Johnny Depp and his former business managers (The Mandel Co.) are embroiled in a lawsuit over their alleged mismanagement of his funds, and things are heating up.
As a part of their defence, The Mandel Co. claims that the Hollywood actor misused his own funds with lavish spending and a frivolous lifestyle.
Depp’s legal turmoil had only just started after settling his divorce from fellow actor Amber Heard in August 2016 for $7 million. In mid-January 2017, Depp filed a lawsuit against his former business managers, alleging their “gross misconduct” caused him to lose “tens of millions of dollars.”
In the 52-page filing, Depp, 53, claims that The Mandel Co. (TMG in the legal documents) and other listed defendants mismanaged his fortune, causing him to lose at least $25 million, which is the amount he’s suing them for. The Pirates of the Caribbean star also alleges TMG failed to file his taxes by the deadline, forcing him to incur $5.7 million in late fees.
Among the stranger, more extreme items that Depp allegedly purchased: $30,000 per month on buying and importing wine, $4 million on a failed record label and $3 million to blast late journalist Hunter S. Thompson’s ashes out of a cannon, among a half-dozen other expenditures.
The big bombshell was the allegation that Depp wears an earpiece on set (while shooting) and pays someone hundreds of thousands of dollars to feed him lines.
In documents filed Monday in Los Angeles Superior Court, TMG continues to fight back against Depp, releasing a 109-page document containing emails from Depp and communications from TMG to members of Depp’s team.
“Since my email to you in September, I have done what I was told you wanted done, meaning, ‘getting us through’ financially until work could start again,” wrote TMG principal Joel Mandel on Dec. 6, 2009. “Notwithstanding, I need your help in a variety of ways.”
Mandel goes on to encourage Depp to “take it easy” with spending over the holidays, and attempted to set up a meeting, to “look realistically at income and expenses and to work together on how to make sure that these are back in balance.”
In Depp’s reply, the actor says he’s doing his best to keep his spending to a minimum but scoffs at the idea of taking a commercial flight — “with paparazzis in tow [it] would be a f**king nightmare of monumental proportions.”
He says he’s about to start The Tourist (pay: $20 million), then the next Pirates of the Caribbean movie (pay: $35 million), and lastly Dark Shadows (pay: $20 million), and the influx of money should keep him in good stead.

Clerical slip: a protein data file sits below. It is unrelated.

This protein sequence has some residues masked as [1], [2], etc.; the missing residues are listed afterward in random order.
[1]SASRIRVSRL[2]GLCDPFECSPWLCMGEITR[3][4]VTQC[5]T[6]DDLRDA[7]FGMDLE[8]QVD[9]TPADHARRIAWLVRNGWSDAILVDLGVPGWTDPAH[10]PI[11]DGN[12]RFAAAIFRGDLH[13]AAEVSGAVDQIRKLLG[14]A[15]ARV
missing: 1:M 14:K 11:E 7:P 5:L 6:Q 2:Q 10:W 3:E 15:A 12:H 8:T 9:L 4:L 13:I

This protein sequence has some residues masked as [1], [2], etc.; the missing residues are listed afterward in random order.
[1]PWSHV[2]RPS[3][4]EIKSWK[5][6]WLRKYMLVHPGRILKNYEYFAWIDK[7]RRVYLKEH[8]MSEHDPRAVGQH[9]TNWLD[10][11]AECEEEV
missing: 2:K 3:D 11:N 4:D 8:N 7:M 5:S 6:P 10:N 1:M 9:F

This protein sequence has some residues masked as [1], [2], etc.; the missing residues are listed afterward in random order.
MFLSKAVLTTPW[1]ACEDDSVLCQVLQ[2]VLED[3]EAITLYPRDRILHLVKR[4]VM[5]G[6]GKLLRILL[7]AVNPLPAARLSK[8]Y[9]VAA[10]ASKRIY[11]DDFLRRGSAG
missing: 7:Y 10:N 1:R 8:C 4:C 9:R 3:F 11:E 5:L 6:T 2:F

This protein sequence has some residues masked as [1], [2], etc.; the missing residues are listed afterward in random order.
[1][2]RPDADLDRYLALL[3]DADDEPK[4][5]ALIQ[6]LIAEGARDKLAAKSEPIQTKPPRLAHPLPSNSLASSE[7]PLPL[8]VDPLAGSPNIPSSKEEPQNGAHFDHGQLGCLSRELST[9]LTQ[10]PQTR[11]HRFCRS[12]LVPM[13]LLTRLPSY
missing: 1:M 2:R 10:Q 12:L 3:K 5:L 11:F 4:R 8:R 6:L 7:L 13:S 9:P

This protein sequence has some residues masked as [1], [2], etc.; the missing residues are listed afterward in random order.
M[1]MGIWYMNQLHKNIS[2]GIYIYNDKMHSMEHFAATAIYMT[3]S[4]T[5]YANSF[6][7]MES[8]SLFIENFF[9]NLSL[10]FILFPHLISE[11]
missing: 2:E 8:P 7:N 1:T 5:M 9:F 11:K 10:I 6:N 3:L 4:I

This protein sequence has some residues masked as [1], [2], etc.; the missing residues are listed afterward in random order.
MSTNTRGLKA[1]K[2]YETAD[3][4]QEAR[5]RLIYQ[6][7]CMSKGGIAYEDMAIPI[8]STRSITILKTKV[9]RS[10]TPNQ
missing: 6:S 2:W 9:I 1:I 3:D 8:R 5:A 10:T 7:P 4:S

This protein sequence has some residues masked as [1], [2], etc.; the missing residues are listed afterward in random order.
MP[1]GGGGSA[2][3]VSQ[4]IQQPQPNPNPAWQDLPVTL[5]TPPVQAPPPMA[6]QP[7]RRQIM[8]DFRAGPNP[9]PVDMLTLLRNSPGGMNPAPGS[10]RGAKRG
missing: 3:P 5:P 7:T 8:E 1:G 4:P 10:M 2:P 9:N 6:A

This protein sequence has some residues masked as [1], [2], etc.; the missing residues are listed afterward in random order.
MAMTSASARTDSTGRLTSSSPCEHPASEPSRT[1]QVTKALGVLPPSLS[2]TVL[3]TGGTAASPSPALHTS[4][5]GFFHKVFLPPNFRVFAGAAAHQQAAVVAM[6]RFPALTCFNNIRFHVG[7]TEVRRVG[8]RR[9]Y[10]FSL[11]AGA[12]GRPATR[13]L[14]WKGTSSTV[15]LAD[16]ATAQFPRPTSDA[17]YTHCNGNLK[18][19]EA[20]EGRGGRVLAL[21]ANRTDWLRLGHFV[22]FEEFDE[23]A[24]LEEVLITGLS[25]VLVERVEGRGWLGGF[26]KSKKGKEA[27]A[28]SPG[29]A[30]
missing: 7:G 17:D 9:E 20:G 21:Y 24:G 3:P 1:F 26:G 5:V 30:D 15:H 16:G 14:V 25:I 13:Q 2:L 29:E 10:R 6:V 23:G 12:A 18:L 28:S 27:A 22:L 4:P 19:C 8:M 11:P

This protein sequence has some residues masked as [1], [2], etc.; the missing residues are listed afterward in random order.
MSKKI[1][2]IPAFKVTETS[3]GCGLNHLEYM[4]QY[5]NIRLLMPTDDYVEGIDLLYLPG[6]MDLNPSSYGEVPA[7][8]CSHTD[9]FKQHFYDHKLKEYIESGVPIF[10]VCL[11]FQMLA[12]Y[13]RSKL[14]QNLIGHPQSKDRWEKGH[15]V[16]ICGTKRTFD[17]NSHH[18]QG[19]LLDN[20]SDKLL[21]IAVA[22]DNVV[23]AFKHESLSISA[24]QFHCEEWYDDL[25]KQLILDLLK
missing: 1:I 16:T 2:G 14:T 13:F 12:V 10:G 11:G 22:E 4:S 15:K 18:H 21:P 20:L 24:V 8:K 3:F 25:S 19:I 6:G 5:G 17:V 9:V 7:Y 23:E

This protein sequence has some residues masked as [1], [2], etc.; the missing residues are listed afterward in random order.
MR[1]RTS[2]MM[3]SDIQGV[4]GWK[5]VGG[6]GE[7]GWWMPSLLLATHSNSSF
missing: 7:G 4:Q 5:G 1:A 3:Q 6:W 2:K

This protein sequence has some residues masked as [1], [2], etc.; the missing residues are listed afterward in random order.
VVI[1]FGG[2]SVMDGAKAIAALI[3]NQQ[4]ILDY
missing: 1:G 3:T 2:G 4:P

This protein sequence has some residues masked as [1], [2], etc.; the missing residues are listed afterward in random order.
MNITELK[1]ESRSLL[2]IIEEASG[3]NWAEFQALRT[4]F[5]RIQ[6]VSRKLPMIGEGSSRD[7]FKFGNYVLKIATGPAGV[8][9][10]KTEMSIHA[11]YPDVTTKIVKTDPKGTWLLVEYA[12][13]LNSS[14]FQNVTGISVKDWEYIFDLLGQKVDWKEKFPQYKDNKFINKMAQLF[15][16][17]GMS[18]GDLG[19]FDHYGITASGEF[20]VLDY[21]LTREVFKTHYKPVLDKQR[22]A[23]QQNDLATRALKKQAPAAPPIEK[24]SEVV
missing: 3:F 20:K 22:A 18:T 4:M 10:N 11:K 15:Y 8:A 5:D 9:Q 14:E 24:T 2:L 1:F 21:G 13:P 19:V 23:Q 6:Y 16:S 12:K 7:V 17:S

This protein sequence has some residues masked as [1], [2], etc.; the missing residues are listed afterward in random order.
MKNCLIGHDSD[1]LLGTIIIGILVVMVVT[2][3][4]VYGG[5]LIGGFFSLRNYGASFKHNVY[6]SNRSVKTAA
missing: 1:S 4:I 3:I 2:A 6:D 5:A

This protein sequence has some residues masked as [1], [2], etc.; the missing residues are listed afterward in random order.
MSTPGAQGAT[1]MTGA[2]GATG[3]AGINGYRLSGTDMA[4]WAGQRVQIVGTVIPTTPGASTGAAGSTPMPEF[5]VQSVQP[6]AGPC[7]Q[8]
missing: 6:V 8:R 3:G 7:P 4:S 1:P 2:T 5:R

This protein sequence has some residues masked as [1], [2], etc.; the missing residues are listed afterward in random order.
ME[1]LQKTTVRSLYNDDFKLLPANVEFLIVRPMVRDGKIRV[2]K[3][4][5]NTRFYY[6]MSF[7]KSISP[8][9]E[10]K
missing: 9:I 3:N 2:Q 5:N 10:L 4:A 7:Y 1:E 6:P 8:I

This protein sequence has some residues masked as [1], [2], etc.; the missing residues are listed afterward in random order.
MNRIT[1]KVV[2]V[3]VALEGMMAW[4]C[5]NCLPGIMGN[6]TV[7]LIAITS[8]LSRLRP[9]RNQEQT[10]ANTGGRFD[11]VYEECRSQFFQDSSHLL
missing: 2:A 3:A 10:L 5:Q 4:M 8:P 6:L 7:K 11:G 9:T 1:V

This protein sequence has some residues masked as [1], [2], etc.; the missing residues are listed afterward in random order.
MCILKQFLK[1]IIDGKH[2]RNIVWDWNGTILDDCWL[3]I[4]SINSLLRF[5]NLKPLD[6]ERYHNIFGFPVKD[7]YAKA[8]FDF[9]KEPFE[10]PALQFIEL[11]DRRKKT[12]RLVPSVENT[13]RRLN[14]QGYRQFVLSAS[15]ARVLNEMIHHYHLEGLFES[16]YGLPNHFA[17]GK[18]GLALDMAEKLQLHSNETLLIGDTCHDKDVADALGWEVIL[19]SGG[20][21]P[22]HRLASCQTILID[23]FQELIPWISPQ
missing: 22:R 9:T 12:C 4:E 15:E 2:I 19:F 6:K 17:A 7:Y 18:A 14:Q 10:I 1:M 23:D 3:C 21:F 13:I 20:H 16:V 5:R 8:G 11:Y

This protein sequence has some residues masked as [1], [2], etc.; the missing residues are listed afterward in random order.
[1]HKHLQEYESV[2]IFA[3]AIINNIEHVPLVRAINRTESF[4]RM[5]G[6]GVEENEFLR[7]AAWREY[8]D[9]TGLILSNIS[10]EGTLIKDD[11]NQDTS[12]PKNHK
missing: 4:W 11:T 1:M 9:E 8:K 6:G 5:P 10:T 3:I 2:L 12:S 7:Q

“What else can I do??” he writes. “i [sic] got bikes, cars, property, books, paintings and some semblance of a soul left. where would you like me to start???”
TMG claims Depp consistently lies to the public and to authorities and relies on his “army of attorneys” to get him out of legal jams. While they don’t get into detail about these alleged incidents, the business managers plan on revealing everything at trial.
“Depp’s 45-page complaint against TMG, which is replete with demonstrably false and fraudulent allegations, was filed solely to avoid the non-judicial foreclosure of his properties,” wrote TMG lawyer Michael Kump. “And is just another example of Depp’s pattern of habitual lies and deception designed to avoid responsibility for his actions.”
Kump further suggested at the time of filing that Depp undergo some sort of mental-health evaluation because of his alleged erratic, unpredictable behaviour.
“In retrospect, it appears that Depp may suffer from a compulsive spending disorder, which will be proven in this action through a mental examination of Depp… and expert testimony. On information and belief, Depp’s flagrant bragging about his senseless and extreme spending to The Wall Street Journal is further evidence of his psychological issues.”
In an early May interview with The Wall Street Journal, Depp fired back at his ex-managers and defended himself. He also justified his spending.
“Why didn’t they drop me as a client if I was so out of control?” he said. “I’ve worked very, very hard for a lot of years and trusted a lot of people, some who’ve clearly let me down. It’s my money. If I want to buy 15,000 cotton balls a day, it’s my thing.”
As of this writing, Depp’s legal team has not commented on the filing.